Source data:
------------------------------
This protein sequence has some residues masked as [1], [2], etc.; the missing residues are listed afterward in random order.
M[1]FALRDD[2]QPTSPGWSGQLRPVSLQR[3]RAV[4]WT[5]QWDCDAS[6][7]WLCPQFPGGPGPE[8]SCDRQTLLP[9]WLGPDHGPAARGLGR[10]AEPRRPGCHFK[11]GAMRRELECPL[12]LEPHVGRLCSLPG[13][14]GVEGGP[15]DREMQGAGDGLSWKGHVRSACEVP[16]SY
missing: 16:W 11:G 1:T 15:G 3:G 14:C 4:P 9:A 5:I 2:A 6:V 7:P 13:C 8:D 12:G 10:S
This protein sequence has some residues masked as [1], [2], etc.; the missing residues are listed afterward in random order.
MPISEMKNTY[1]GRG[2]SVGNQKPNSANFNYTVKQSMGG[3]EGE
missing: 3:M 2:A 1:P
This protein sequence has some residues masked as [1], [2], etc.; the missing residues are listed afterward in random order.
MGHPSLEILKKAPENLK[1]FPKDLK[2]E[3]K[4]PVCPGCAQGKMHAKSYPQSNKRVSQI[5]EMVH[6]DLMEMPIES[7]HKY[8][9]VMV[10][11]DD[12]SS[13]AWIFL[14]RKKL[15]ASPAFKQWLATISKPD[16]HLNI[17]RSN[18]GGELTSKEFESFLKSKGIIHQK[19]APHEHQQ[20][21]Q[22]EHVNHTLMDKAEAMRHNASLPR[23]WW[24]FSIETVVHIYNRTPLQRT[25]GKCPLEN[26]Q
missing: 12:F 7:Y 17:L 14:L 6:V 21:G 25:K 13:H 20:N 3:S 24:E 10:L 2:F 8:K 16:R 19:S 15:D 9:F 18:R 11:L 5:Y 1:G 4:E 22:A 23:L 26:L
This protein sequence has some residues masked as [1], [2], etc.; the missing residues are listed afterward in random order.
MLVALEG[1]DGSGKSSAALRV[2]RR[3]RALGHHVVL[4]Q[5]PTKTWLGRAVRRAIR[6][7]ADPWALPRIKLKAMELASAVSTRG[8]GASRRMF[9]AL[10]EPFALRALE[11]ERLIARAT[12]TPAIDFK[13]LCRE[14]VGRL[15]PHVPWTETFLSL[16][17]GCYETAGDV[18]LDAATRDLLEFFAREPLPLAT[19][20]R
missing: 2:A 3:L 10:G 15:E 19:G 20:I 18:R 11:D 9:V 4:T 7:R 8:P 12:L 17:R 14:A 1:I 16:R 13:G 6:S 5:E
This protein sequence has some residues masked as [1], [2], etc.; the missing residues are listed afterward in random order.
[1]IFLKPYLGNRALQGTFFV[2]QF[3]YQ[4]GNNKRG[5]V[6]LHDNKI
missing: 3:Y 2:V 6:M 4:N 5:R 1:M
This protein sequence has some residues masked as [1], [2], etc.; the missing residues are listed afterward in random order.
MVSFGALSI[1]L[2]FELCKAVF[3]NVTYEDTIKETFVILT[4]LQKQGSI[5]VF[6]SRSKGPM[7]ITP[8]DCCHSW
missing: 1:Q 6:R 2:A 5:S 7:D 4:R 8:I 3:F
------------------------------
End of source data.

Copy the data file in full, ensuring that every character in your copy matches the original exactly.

This protein sequence has some residues masked as [1], [2], etc.; the missing residues are listed afterward in random order.
M[1]FALRDD[2]QPTSPGWSGQLRPVSLQR[3]RAV[4]WT[5]QWDCDAS[6][7]WLCPQFPGGPGPE[8]SCDRQTLLP[9]WLGPDHGPAARGLGR[10]AEPRRPGCHFK[11]GAMRRELECPL[12]LEPHVGRLCSLPG[13][14]GVEGGP[15]DREMQGAGDGLSWKGHVRSACEVP[16]SY
missing: 16:W 11:G 1:T 15:G 3:G 14:C 4:P 9:A 5:I 2:A 6:V 7:P 13:C 8:D 12:G 10:S
This protein sequence has some residues masked as [1], [2], etc.; the missing residues are listed afterward in random order.
MPISEMKNTY[1]GRG[2]SVGNQKPNSANFNYTVKQSMGG[3]EGE
missing: 3:M 2:A 1:P
This protein sequence has some residues masked as [1], [2], etc.; the missing residues are listed afterward in random order.
MGHPSLEILKKAPENLK[1]FPKDLK[2]E[3]K[4]PVCPGCAQGKMHAKSYPQSNKRVSQI[5]EMVH[6]DLMEMPIES[7]HKY[8][9]VMV[10][11]DD[12]SS[13]AWIFL[14]RKKL[15]ASPAFKQWLATISKPD[16]HLNI[17]RSN[18]GGELTSKEFESFLKSKGIIHQK[19]APHEHQQ[20][21]Q[22]EHVNHTLMDKAEAMRHNASLPR[23]WW[24]FSIETVVHIYNRTPLQRT[25]GKCPLEN[26]Q
missing: 12:F 7:Y 17:L 14:L 6:V 21:G 25:K 13:H 20:N 3:S 24:E 10:L 2:F 8:K 16:R 19:S 15:D 9:F 18:R 11:L 5:Y 1:G 4:E 22:A 23:L 26:L
This protein sequence has some residues masked as [1], [2], etc.; the missing residues are listed afterward in random order.
MLVALEG[1]DGSGKSSAALRV[2]RR[3]RALGHHVVL[4]Q[5]PTKTWLGRAVRRAIR[6][7]ADPWALPRIKLKAMELASAVSTRG[8]GASRRMF[9]AL[10]EPFALRALE[11]ERLIARAT[12]TPAIDFK[13]LCRE[14]VGRL[15]PHVPWTETFLSL[16][17]GCYETAGDV[18]LDAATRDLLEFFAREPLPLAT[19][20]R
missing: 2:A 3:L 10:G 15:E 19:G 20:I 18:R 11:D 9:V 4:T 7:R 8:P 12:L 17:R 14:A 1:I 16:R 13:G 6:S 5:E
This protein sequence has some residues masked as [1], [2], etc.; the missing residues are listed afterward in random order.
[1]IFLKPYLGNRALQGTFFV[2]QF[3]YQ[4]GNNKRG[5]V[6]LHDNKI
missing: 3:Y 2:V 6:M 4:N 5:R 1:M
This protein sequence has some residues masked as [1], [2], etc.; the missing residues are listed afterward in random order.
MVSFGALSI[1]L[2]FELCKAVF[3]NVTYEDTIKETFVILT[4]LQKQGSI[5]VF[6]SRSKGPM[7]ITP[8]DCCHSW
missing: 1:Q 6:R 2:A 5:S 7:D 4:R 8:I 3:F